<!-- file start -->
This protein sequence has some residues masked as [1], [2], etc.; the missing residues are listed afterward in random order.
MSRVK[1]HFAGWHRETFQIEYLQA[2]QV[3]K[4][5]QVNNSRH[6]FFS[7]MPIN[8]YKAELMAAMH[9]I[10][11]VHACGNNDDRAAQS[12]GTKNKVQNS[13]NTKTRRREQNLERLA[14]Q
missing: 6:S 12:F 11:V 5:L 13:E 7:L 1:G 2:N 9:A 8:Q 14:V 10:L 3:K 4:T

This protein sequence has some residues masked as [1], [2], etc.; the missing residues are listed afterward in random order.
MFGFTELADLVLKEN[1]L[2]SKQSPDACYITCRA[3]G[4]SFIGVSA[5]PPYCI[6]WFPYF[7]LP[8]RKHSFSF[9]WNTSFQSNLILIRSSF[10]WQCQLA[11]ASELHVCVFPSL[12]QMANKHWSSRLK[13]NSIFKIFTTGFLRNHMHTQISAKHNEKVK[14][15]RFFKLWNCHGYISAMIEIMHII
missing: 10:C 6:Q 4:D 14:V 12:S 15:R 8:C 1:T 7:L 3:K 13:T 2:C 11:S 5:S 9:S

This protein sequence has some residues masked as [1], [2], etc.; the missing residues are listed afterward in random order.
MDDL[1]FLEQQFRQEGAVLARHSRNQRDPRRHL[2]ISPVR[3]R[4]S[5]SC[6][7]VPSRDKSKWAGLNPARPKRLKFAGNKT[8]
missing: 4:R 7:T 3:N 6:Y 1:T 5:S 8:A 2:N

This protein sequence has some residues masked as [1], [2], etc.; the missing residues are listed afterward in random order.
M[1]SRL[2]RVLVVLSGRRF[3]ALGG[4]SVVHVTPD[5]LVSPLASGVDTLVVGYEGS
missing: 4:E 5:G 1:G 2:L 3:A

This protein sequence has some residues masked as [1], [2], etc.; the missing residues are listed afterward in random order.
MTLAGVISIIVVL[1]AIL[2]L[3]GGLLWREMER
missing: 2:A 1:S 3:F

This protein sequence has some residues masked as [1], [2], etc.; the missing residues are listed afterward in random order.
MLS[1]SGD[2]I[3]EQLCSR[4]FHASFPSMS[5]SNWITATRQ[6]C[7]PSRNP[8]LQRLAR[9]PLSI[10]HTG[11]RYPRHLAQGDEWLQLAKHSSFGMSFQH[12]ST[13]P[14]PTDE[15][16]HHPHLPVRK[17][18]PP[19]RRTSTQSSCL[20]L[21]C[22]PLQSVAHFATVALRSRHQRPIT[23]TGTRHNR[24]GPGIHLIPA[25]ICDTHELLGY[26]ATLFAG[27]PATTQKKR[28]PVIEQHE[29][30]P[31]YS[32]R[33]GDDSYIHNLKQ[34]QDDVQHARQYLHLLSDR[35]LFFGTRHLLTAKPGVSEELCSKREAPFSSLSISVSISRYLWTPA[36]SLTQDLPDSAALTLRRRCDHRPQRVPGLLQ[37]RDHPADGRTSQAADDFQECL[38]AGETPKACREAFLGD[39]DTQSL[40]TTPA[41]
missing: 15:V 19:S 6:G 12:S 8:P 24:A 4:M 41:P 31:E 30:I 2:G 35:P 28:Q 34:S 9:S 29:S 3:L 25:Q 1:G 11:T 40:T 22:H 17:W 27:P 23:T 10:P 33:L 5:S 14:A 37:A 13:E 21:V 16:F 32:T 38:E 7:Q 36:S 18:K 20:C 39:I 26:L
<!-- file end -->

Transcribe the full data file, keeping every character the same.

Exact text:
This protein sequence has some residues masked as [1], [2], etc.; the missing residues are listed afterward in random order.
MSRVK[1]HFAGWHRETFQIEYLQA[2]QV[3]K[4][5]QVNNSRH[6]FFS[7]MPIN[8]YKAELMAAMH[9]I[10][11]VHACGNNDDRAAQS[12]GTKNKVQNS[13]NTKTRRREQNLERLA[14]Q
missing: 6:S 12:F 11:V 5:L 13:E 7:L 1:G 2:N 9:A 8:Q 14:V 10:L 3:K 4:T

This protein sequence has some residues masked as [1], [2], etc.; the missing residues are listed afterward in random order.
MFGFTELADLVLKEN[1]L[2]SKQSPDACYITCRA[3]G[4]SFIGVSA[5]PPYCI[6]WFPYF[7]LP[8]RKHSFSF[9]WNTSFQSNLILIRSSF[10]WQCQLA[11]ASELHVCVFPSL[12]QMANKHWSSRLK[13]NSIFKIFTTGFLRNHMHTQISAKHNEKVK[14][15]RFFKLWNCHGYISAMIEIMHII
missing: 10:C 6:Q 4:D 14:V 12:S 15:R 8:C 1:T 7:L 3:K 13:T 2:C 11:S 5:S 9:S

This protein sequence has some residues masked as [1], [2], etc.; the missing residues are listed afterward in random order.
MDDL[1]FLEQQFRQEGAVLARHSRNQRDPRRHL[2]ISPVR[3]R[4]S[5]SC[6][7]VPSRDKSKWAGLNPARPKRLKFAGNKT[8]
missing: 4:R 7:T 3:N 6:Y 1:T 5:S 8:A 2:N

This protein sequence has some residues masked as [1], [2], etc.; the missing residues are listed afterward in random order.
M[1]SRL[2]RVLVVLSGRRF[3]ALGG[4]SVVHVTPD[5]LVSPLASGVDTLVVGYEGS
missing: 4:E 5:G 1:G 2:L 3:A

This protein sequence has some residues masked as [1], [2], etc.; the missing residues are listed afterward in random order.
MTLAGVISIIVVL[1]AIL[2]L[3]GGLLWREMER
missing: 2:A 1:S 3:F

This protein sequence has some residues masked as [1], [2], etc.; the missing residues are listed afterward in random order.
MLS[1]SGD[2]I[3]EQLCSR[4]FHASFPSMS[5]SNWITATRQ[6]C[7]PSRNP[8]LQRLAR[9]PLSI[10]HTG[11]RYPRHLAQGDEWLQLAKHSSFGMSFQH[12]ST[13]P[14]PTDE[15][16]HHPHLPVRK[17][18]PP[19]RRTSTQSSCL[20]L[21]C[22]PLQSVAHFATVALRSRHQRPIT[23]TGTRHNR[24]GPGIHLIPA[25]ICDTHELLGY[26]ATLFAG[27]PATTQKKR[28]PVIEQHE[29][30]P[31]YS[32]R[33]GDDSYIHNLKQ[34]QDDVQHARQYLHLLSDR[35]LFFGTRHLLTAKPGVSEELCSKREAPFSSLSISVSISRYLWTPA[36]SLTQDLPDSAALTLRRRCDHRPQRVPGLLQ[37]RDHPADGRTSQAADDFQECL[38]AGETPKACREAFLGD[39]DTQSL[40]TTPA[41]
missing: 15:V 19:S 6:G 12:S 8:P 24:A 4:M 41:P 31:E 30:I 2:G 35:P 28:Q 34:S 9:S 29:S 3:L 25:Q 1:G 11:T 40:T 22:H 17:W 27:P 23:T 10:P 33:L 5:S 14:A 37:A 13:E 21:V 16:F 32:T 38:E 7:Q 36:S 18:K 20:C 39:I 26:L